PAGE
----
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USask group prevents 11K crayons from going to landfills through upcycling program

University of Saskatchewan students are providing art supplies to the next generation and teaching them about waste reduction through an upcycling program.

A group of students contributing to the Enactus program have created Re-colour, an initiative to repurpose art supplies within Saskatoon.

The project has also prevented 11,000 crayons from going to local landfills.

“A team member noticed a bunch of crayons going to waste while they were working at a restaurant,” said Enactus co-president Rebecca Keindel.

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The group began partnering with local restaurants, their largest contributors being Montana’s and Olive Garden. They also take donations from Saskatoon households.

They collect partially used crayons from the business on a monthly basis and bring them back to campus.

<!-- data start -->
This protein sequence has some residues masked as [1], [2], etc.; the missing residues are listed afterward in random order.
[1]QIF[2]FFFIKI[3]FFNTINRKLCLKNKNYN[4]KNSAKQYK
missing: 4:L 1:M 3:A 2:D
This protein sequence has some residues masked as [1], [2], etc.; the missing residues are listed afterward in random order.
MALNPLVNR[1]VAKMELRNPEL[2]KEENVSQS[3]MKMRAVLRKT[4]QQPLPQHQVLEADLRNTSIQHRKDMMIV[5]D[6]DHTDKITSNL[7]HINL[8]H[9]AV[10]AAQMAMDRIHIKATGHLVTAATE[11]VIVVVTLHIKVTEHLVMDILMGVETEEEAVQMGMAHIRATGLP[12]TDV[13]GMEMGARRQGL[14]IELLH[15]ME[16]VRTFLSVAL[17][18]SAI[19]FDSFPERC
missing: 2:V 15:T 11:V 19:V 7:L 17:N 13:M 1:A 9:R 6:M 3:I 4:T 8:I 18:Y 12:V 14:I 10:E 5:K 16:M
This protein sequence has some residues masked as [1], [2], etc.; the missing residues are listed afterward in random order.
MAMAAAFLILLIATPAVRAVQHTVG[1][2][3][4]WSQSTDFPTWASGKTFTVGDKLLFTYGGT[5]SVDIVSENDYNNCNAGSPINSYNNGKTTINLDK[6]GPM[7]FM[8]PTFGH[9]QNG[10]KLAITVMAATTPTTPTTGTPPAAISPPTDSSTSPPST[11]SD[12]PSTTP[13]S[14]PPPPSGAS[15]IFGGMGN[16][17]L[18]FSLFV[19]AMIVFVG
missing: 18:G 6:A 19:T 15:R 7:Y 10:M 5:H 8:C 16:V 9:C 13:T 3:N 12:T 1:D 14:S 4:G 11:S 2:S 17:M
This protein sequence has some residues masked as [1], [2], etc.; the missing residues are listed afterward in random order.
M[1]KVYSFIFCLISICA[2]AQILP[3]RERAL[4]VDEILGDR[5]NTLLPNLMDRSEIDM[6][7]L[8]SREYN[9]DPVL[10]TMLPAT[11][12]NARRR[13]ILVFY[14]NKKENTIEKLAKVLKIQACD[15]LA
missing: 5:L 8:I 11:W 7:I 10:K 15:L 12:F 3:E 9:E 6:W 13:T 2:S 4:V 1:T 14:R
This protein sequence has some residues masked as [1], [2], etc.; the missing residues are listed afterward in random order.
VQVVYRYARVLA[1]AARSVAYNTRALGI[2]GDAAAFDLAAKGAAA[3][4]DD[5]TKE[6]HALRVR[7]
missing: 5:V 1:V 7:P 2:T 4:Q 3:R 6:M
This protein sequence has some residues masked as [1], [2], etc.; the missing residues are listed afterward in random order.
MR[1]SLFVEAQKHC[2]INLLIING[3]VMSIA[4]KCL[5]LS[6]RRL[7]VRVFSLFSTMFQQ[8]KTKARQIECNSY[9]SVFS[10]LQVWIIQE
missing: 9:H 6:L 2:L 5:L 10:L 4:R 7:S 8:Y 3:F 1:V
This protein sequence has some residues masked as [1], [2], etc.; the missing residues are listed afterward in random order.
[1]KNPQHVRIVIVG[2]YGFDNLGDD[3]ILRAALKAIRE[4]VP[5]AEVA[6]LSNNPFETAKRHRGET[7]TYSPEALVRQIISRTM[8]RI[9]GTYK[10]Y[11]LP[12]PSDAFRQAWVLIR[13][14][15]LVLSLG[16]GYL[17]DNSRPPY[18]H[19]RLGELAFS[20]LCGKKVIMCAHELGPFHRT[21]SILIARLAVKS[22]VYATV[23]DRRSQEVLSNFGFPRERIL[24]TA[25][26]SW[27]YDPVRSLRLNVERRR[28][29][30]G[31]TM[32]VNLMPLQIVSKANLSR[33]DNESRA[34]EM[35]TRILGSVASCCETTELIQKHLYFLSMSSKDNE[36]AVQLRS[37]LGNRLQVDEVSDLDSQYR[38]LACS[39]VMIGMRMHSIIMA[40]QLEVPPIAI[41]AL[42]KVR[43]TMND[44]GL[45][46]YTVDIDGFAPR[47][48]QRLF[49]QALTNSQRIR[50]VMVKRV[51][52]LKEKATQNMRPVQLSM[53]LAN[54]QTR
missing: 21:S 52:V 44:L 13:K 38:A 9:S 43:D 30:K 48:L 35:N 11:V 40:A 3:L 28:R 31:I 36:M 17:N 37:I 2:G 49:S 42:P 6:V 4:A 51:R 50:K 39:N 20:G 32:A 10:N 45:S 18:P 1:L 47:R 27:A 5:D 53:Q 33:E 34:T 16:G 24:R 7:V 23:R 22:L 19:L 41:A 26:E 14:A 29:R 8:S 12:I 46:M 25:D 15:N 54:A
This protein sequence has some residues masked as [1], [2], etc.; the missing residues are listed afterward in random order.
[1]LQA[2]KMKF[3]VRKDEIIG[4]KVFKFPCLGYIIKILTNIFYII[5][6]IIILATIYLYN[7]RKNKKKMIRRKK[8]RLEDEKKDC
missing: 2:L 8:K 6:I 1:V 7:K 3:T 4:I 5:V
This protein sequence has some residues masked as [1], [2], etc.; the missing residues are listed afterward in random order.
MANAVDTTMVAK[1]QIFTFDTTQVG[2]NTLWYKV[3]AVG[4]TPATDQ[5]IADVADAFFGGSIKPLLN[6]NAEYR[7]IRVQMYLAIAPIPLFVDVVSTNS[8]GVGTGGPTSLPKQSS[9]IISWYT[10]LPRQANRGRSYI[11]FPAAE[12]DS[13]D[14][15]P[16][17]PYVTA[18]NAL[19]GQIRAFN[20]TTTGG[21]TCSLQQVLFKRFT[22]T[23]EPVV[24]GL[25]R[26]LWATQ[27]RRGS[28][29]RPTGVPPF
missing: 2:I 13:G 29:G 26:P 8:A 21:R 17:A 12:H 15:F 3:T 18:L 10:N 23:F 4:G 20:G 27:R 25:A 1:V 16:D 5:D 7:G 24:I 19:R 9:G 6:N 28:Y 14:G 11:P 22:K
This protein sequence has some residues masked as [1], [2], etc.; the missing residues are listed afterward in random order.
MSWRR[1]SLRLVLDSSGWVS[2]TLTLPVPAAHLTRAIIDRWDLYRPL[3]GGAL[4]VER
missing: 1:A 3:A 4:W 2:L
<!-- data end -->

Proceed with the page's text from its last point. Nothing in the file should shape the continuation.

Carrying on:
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“We have ‘production night’ where we go through the process of peeling, sorting and melting the crayons into a bunch of fun shapes and thicker crayons to prevent breakage,” said Keindel.

The old crayons are melted down and poured into new shapes.

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For the past year and a half, the new crayons have been distributed to local organizations in need across Saskatoon.

“I really love giving back and it’s great to see the smiles on the kids’ faces when they get those crayons and open it up and see all of the funky shapes. They just love it so much,” said project manager Maahi Shah.

Nearly 30 people helped contribute to the project.

“It is important to divert as much waste as we can,” Keindel said. “These crayons just end up in the landfill, but they are potentially able to be used by children in the community.”

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She also said that the program has allowed her and fellow students to apply skills they learn in the classroom to the real world.

The upcycled crayons can be purchased at The Better Good on Broadway Street in Saskatoon.

All of the proceeds are being put back into the Enactus Re-colour project.

The team will be travelling to Calgary March 16 to compete in a Canadian exposition celebrating student entrepreneur programs.

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